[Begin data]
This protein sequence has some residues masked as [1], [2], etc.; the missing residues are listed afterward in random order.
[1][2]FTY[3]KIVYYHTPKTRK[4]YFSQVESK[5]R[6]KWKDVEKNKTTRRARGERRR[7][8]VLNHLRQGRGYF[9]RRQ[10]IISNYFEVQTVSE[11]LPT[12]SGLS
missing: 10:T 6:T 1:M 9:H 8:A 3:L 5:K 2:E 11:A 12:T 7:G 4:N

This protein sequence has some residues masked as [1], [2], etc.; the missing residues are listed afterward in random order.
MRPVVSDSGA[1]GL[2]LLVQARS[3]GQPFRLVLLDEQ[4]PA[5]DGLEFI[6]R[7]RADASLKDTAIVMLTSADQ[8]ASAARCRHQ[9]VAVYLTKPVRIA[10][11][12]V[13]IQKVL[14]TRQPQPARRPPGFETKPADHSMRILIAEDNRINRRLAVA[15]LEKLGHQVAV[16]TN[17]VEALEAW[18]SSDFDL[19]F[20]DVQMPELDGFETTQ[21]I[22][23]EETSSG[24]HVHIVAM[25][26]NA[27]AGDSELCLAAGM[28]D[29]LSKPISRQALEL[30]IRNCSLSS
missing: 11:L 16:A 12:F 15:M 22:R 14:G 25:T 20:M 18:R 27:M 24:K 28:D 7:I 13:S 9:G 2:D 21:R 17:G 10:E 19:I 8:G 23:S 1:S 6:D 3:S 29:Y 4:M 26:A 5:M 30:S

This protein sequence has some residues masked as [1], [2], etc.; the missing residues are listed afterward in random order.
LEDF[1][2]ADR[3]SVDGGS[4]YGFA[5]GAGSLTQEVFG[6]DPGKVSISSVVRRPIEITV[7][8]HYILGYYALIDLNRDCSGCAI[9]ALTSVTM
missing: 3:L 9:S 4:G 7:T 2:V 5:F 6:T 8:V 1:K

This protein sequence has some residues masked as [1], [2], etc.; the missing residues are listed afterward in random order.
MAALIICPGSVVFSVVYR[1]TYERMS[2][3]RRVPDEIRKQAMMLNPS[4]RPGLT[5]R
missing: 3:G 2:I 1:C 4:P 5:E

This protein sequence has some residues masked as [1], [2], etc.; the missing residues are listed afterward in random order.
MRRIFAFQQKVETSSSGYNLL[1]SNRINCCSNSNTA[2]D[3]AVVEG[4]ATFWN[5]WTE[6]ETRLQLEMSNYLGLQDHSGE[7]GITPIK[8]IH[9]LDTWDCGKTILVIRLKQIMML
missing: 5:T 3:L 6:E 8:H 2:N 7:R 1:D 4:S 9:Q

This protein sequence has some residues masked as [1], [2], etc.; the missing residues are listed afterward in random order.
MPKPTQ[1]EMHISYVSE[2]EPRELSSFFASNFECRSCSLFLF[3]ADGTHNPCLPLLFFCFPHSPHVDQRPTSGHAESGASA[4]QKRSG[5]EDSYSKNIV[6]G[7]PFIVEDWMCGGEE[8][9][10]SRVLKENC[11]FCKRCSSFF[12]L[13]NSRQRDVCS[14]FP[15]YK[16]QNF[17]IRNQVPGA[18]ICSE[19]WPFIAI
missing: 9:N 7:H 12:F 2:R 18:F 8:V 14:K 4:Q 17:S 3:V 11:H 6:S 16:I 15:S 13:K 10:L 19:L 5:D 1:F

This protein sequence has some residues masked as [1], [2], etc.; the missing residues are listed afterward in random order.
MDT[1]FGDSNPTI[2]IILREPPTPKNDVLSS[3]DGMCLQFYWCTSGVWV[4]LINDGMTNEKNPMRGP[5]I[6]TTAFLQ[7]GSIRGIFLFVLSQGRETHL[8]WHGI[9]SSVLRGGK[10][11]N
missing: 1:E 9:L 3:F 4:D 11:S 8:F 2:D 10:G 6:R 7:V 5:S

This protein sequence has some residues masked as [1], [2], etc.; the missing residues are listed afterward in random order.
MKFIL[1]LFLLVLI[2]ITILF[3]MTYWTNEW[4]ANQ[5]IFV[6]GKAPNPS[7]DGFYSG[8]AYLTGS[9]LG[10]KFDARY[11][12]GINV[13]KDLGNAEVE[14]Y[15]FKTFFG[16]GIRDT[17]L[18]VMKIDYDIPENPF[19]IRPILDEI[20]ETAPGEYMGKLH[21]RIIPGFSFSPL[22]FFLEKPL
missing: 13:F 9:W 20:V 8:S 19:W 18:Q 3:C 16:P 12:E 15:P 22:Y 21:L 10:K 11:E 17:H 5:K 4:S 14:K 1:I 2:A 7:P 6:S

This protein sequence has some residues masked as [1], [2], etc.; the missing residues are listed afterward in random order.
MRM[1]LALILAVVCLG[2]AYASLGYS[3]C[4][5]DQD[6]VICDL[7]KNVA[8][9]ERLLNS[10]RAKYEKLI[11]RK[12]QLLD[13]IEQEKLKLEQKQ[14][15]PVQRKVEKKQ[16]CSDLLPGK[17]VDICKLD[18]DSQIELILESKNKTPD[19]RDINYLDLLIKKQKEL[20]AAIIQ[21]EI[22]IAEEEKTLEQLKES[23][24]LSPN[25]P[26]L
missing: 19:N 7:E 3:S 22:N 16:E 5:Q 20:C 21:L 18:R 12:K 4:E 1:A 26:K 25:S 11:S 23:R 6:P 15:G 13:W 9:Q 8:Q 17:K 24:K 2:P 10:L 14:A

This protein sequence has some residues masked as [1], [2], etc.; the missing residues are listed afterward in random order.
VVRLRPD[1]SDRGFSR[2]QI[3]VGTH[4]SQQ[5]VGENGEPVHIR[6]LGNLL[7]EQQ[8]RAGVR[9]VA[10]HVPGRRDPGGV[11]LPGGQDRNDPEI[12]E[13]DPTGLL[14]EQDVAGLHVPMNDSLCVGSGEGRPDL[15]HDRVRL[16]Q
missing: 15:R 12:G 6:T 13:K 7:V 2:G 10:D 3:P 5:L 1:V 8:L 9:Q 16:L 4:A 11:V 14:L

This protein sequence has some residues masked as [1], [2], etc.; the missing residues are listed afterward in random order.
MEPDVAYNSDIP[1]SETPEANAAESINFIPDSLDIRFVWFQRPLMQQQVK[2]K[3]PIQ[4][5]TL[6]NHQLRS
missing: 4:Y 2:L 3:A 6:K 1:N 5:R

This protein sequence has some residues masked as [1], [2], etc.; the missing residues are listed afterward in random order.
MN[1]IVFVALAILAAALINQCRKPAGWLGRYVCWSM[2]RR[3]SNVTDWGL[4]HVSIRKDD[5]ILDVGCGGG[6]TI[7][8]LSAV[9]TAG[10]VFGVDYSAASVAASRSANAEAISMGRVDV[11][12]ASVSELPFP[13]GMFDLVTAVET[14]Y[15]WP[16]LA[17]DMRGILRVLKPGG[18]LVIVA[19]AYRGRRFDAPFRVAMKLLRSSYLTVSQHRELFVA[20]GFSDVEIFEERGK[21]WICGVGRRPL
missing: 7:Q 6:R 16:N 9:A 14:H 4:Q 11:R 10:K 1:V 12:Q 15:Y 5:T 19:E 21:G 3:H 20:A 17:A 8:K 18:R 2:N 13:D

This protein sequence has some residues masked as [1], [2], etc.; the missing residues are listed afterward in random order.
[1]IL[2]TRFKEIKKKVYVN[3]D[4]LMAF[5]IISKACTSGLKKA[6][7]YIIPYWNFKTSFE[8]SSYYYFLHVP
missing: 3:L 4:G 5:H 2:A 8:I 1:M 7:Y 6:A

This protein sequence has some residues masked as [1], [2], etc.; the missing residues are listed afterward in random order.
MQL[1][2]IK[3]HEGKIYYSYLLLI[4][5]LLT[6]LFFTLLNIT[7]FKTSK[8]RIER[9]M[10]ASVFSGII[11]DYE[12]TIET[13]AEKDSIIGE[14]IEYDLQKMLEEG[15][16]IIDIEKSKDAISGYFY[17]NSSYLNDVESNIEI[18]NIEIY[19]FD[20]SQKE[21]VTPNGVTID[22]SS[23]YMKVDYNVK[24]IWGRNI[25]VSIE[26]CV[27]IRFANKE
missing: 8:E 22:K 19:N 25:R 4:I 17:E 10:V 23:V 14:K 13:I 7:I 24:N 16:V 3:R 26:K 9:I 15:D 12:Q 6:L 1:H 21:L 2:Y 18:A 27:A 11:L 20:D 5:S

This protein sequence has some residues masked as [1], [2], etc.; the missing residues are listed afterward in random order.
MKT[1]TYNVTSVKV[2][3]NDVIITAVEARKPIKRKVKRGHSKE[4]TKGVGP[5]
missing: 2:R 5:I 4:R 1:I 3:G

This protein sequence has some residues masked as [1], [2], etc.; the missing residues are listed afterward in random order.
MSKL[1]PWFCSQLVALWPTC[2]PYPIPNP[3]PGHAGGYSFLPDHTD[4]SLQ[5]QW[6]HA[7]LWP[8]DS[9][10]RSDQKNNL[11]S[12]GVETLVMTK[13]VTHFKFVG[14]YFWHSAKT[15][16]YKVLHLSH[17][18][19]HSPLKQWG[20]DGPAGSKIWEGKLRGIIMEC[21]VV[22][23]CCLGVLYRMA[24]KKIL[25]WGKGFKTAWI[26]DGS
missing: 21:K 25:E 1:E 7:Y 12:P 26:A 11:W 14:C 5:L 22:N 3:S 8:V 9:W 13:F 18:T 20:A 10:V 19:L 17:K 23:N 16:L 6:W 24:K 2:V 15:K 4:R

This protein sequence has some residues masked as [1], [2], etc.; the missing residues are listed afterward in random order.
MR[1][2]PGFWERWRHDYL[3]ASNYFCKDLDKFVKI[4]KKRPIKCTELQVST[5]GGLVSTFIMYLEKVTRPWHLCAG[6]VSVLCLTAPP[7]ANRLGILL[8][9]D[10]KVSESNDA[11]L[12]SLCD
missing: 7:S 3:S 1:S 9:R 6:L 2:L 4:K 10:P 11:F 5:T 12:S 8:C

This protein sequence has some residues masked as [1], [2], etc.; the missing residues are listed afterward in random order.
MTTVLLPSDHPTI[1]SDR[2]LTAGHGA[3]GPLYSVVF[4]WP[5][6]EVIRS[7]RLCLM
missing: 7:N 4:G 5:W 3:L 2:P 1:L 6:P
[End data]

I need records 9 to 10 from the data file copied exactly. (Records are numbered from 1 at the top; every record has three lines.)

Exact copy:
This protein sequence has some residues masked as [1], [2], etc.; the missing residues are listed afterward in random order.
MRM[1]LALILAVVCLG[2]AYASLGYS[3]C[4][5]DQD[6]VICDL[7]KNVA[8][9]ERLLNS[10]RAKYEKLI[11]RK[12]QLLD[13]IEQEKLKLEQKQ[14][15]PVQRKVEKKQ[16]CSDLLPGK[17]VDICKLD[18]DSQIELILESKNKTPD[19]RDINYLDLLIKKQKEL[20]AAIIQ[21]EI[22]IAEEEKTLEQLKES[23][24]LSPN[25]P[26]L
missing: 19:N 7:E 3:S 22:N 16:E 5:Q 20:C 21:L 18:R 12:K 4:E 1:A 26:K 25:S 11:S 23:R 6:P 15:G 13:W 9:Q 8:Q 17:K 24:K 2:P 10:L 14:A

This protein sequence has some residues masked as [1], [2], etc.; the missing residues are listed afterward in random order.
VVRLRPD[1]SDRGFSR[2]QI[3]VGTH[4]SQQ[5]VGENGEPVHIR[6]LGNLL[7]EQQ[8]RAGVR[9]VA[10]HVPGRRDPGGV[11]LPGGQDRNDPEI[12]E[13]DPTGLL[14]EQDVAGLHVPMNDSLCVGSGEGRPDL[15]HDRVRL[16]Q
missing: 15:R 12:G 6:T 13:K 7:V 2:G 10:D 3:P 5:L 1:V 8:L 9:Q 16:L 4:A 11:V 14:L